Natural Gas Drops in Survey on Moderate Eastern U.S. WeatherNaureen S. Malik
Natural gas futures may decline next week as moderating weather limits demand for the power-plant fuel, a Bloomberg survey showed.
Five of 12 analysts, or 42 percent, predicted that futures will fall on the New York Mercantile Exchange through July 12. Four, or 33 percent, said gas will stay the same and three predicted prices will increase. Last week, 53 percent of participants said gas would decline.
The region east of the Mississippi River, including Chicago, New York and Washington, may have near-normal temperatures from July 13 to July 17, according to Matt Rogers, president of Commodity Weather Group LLC. Increases in gas stockpiles have topped five-year averages for five consecutive weeks, Energy Information Administration data show.
“The weather is warming up but it’s not hot enough to develop a significant amount of demand for this time of the year and the injections are going to continue to be bearish,” said Kent Bayazitoglu, an analyst at Gelber & Associates in Houston.
Natural gas futures gained 12.5 cents, or 3.5 percent, to $3.69 per million British thermal units during the first three days of this week on the Nymex. The futures are up 10 percent this year.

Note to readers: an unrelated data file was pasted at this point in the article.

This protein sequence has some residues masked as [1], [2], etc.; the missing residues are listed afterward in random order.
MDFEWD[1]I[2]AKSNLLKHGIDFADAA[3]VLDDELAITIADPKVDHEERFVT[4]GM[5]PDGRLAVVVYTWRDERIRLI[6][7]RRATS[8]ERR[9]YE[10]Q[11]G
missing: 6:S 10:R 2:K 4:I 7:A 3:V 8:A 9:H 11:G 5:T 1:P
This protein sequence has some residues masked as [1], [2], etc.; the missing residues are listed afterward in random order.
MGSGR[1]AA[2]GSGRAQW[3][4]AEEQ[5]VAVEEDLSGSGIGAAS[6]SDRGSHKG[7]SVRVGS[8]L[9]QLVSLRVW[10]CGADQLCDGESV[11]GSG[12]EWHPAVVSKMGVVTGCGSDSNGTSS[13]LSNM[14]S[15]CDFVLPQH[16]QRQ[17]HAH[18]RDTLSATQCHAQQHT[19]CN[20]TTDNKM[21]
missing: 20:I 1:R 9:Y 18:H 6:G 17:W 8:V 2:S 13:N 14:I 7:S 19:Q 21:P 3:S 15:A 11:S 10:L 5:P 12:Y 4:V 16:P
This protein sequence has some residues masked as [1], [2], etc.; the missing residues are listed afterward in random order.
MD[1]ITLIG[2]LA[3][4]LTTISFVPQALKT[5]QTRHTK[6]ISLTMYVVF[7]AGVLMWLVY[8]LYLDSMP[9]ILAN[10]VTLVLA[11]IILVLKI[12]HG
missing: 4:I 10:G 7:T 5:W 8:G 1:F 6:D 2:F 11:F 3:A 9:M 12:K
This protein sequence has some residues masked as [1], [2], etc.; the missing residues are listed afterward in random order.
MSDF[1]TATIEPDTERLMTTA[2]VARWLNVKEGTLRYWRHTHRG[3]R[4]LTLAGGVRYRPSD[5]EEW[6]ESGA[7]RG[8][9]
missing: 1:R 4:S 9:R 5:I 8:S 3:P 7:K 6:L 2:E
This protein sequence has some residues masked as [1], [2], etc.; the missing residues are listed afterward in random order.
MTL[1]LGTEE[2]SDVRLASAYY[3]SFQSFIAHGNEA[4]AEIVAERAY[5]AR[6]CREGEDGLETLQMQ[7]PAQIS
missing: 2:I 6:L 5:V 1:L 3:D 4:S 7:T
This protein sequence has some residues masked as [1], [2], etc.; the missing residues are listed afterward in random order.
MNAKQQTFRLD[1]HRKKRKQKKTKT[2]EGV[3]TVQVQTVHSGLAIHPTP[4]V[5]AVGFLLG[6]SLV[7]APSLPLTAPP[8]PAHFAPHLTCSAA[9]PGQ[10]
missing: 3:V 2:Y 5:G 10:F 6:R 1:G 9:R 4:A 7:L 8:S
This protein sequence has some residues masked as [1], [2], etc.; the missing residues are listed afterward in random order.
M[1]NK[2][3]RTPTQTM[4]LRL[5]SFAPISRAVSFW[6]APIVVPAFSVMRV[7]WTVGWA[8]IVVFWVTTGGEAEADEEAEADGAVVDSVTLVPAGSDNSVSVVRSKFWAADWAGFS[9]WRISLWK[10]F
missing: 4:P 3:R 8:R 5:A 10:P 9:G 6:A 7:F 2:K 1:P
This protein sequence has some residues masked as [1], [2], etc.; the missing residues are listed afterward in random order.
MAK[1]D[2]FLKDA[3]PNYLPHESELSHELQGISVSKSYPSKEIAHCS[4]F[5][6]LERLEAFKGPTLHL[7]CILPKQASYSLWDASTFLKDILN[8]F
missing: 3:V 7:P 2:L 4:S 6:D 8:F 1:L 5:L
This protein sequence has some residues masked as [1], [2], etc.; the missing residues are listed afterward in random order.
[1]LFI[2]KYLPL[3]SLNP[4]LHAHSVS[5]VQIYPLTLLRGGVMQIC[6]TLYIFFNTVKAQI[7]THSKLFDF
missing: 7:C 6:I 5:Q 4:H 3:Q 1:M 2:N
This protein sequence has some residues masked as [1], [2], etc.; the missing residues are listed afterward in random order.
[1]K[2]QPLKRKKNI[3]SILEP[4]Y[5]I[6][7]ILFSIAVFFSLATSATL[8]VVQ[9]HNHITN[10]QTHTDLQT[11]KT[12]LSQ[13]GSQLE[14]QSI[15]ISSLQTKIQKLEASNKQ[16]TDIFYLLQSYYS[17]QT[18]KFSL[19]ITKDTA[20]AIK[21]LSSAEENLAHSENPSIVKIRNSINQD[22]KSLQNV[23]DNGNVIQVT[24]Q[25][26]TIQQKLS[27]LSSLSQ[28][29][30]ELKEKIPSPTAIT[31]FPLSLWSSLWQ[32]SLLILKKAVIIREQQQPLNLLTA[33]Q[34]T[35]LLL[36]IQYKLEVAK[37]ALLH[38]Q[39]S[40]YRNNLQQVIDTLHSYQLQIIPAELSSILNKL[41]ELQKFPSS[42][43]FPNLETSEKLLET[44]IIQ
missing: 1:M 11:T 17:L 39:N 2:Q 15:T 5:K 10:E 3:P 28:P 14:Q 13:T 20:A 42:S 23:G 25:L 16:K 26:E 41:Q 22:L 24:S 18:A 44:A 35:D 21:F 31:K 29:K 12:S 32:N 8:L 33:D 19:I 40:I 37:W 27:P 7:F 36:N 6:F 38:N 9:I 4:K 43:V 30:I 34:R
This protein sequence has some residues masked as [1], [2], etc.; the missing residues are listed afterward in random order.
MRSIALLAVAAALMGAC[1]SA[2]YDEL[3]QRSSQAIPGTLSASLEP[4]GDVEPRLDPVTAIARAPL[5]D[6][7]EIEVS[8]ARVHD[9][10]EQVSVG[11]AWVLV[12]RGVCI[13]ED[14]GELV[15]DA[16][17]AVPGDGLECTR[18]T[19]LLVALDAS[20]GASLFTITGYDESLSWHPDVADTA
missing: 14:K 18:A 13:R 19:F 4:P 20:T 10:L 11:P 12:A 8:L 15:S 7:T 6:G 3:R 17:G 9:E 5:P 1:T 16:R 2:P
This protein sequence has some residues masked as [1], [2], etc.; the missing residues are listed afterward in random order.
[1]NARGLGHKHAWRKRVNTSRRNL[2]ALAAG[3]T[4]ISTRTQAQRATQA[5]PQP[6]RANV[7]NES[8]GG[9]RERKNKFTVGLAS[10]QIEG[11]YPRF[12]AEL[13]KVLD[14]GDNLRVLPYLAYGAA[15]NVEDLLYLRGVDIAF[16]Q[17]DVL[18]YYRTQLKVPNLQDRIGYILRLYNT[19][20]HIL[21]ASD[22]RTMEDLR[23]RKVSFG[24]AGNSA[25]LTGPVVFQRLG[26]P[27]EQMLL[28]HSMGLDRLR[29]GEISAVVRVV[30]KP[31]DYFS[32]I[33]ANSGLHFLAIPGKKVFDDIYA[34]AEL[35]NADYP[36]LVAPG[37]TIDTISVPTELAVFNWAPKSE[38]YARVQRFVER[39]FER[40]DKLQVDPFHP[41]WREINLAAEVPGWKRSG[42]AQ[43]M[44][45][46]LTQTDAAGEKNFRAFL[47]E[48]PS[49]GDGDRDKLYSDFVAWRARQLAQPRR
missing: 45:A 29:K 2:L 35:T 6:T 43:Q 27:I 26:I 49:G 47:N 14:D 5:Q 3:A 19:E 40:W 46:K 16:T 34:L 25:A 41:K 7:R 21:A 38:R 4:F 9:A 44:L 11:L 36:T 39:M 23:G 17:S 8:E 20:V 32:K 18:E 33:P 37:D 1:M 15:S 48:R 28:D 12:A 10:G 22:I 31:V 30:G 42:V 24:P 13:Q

The market was closed yesterday in observance of the July 4th U.S. Independence Day holiday. Any electronic trades will be booked for today.
The normal average reading for July 15 in New York City is about 77 degrees Fahrenheit (25 Celsius), according to the National Weather Service. In Boston, it’s 74; Chicago, 74; and in Houston, 84.
Power plants will account for 32 percent of U.S. gas consumption this year and are the biggest users of the fuel in the lower 48 states, said the Energy Information Administration, the Energy Department’s statistical arm.
U.S. gas stockpiles increased 72 billion cubic feet to 2.605 trillion in the week ended June 28, above the five-year average gain for the period of 71 billion, according to EIA data. Analyst estimates compiled by Bloomberg predicted a gain of 74 billion.
A deficit to the average narrowed for a fifth week, to 1.1 percent from 1.2 percent the previous period. Supplies were 15.9 percent belowlevels a year earlier and the least since March 1.
The gas survey has correctly forecast the direction of prices 50 percent of the time since its June 2004 introduction.
Bloomberg’s survey of natural-gas analysts and traders asks for an assessment of whether Nymex gas futures will probably rise, fall or remain neutral in the coming week. This week’s results were:
RISE FALL NEUTRAL
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